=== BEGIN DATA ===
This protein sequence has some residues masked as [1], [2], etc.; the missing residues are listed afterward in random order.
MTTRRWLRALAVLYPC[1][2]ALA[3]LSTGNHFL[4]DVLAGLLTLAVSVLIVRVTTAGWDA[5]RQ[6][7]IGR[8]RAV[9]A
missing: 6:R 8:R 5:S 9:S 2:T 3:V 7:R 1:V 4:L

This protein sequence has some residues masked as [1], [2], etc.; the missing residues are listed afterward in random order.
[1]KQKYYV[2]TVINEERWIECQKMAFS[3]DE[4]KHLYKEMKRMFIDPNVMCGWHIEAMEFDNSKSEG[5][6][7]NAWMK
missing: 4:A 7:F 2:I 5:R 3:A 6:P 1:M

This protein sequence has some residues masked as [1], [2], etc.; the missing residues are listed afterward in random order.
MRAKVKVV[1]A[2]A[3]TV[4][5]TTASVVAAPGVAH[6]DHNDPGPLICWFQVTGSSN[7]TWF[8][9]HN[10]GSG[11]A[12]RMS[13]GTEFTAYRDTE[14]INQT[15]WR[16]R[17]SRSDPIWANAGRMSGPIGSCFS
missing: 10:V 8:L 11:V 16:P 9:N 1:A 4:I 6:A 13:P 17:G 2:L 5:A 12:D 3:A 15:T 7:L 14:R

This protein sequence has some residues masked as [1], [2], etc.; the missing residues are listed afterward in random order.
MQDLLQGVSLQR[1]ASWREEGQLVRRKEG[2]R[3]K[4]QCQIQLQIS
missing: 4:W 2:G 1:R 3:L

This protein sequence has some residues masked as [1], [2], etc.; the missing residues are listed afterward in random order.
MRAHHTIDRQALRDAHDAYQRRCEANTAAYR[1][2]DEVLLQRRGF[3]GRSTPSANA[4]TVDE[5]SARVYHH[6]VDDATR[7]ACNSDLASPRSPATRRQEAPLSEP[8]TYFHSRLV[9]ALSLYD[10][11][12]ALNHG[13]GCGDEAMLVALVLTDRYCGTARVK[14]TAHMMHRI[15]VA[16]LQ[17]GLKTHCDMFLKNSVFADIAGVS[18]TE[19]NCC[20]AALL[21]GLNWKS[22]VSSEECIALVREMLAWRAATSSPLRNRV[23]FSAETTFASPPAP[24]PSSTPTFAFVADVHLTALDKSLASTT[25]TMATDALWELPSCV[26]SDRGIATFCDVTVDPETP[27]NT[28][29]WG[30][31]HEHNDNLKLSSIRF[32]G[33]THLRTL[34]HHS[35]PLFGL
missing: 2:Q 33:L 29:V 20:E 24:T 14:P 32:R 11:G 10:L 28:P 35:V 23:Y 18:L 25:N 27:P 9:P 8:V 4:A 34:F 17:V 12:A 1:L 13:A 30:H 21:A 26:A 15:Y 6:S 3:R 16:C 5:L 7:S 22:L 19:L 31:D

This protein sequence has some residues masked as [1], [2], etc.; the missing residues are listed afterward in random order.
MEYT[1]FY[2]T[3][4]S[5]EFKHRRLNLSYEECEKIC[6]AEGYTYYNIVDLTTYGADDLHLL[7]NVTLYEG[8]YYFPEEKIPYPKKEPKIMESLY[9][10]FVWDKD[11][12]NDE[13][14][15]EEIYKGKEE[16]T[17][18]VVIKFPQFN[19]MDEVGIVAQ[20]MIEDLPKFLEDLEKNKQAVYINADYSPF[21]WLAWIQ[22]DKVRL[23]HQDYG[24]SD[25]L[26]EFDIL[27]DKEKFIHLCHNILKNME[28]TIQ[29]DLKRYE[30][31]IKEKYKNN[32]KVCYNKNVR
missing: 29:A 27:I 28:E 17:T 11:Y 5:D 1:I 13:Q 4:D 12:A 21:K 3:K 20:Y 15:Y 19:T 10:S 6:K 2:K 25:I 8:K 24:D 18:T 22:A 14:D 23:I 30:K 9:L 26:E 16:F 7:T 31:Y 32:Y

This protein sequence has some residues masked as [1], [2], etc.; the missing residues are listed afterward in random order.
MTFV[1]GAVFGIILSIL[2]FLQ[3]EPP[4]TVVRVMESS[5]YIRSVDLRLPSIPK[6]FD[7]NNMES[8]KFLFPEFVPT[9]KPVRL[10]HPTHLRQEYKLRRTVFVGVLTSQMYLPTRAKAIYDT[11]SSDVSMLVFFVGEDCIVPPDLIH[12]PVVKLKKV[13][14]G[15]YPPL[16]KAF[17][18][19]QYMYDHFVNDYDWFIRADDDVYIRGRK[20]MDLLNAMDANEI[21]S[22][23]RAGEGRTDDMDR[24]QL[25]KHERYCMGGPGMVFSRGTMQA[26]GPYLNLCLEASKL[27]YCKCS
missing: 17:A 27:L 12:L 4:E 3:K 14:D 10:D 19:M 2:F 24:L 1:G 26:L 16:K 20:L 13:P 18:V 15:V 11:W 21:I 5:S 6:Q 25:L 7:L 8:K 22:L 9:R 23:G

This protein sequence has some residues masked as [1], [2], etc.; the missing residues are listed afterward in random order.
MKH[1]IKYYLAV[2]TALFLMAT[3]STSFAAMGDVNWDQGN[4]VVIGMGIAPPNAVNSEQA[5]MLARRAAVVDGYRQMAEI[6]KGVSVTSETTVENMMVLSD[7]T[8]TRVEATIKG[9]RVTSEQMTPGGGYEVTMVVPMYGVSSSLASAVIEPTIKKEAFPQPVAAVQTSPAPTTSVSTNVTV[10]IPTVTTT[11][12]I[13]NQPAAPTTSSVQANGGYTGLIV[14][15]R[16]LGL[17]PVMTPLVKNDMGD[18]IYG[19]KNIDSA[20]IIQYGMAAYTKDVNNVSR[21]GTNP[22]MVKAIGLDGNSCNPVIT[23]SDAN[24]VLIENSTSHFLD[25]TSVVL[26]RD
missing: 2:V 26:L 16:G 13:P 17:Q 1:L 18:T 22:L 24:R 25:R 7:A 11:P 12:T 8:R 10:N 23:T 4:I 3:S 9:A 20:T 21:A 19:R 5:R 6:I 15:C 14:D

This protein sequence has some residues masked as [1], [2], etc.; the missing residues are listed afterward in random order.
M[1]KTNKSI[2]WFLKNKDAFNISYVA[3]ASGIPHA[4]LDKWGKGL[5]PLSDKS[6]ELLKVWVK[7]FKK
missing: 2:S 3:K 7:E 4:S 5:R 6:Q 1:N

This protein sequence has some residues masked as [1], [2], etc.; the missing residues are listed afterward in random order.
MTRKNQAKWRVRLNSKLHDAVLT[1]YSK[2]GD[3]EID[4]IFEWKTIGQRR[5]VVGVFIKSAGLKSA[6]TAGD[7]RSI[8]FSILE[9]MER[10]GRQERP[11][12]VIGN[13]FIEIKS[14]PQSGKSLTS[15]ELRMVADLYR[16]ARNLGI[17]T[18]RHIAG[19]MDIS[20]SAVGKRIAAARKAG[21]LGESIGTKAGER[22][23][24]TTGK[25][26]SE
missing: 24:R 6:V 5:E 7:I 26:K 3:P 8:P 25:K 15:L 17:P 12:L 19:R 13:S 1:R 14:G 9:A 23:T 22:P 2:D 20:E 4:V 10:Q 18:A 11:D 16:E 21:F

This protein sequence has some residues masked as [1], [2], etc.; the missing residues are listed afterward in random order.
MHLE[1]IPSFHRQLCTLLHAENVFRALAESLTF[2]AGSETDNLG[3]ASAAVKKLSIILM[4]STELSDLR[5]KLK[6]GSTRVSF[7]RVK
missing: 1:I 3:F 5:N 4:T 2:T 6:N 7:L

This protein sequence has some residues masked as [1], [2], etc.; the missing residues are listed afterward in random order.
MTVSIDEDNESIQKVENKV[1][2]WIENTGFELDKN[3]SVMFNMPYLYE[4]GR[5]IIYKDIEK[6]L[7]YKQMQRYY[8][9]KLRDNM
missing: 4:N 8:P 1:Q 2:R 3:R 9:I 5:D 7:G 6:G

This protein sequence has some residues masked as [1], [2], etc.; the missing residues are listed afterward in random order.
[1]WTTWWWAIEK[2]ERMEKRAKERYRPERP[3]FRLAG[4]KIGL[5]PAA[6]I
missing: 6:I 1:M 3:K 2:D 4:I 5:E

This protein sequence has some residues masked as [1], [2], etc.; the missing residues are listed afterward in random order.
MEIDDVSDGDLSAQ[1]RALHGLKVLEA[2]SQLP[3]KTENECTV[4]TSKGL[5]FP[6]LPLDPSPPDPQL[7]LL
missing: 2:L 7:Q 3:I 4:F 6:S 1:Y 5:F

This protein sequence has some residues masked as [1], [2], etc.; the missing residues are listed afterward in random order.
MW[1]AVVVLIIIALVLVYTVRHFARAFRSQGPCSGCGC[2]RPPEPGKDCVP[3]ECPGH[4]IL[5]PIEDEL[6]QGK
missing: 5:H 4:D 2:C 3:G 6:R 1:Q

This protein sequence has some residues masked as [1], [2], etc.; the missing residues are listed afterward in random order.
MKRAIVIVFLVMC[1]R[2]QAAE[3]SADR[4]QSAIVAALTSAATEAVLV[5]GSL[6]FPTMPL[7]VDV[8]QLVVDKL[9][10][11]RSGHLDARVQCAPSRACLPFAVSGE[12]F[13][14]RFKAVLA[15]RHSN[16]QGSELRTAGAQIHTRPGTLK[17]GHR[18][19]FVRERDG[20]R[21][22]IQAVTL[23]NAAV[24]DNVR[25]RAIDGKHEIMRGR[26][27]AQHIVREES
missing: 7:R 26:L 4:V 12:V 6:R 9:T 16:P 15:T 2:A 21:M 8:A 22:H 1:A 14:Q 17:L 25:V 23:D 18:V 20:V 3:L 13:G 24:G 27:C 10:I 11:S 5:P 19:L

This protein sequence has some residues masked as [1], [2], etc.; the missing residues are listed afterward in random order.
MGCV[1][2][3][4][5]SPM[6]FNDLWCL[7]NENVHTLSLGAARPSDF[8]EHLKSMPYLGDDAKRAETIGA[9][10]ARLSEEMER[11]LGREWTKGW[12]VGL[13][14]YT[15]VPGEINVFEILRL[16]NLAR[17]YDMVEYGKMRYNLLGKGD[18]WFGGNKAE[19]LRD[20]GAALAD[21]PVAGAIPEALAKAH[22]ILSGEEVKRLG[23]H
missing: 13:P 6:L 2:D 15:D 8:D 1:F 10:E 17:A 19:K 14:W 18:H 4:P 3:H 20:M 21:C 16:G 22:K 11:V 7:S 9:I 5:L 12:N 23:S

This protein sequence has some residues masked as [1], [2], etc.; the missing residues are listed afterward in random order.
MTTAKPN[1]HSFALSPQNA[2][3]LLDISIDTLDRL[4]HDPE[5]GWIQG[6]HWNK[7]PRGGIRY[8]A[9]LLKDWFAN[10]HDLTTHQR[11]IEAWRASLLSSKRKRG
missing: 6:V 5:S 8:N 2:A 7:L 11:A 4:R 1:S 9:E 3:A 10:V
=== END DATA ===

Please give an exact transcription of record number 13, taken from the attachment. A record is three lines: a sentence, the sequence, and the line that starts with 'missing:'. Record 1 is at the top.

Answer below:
This protein sequence has some residues masked as [1], [2], etc.; the missing residues are listed afterward in random order.
[1]WTTWWWAIEK[2]ERMEKRAKERYRPERP[3]FRLAG[4]KIGL[5]PAA[6]I
missing: 6:I 1:M 3:K 2:D 4:I 5:E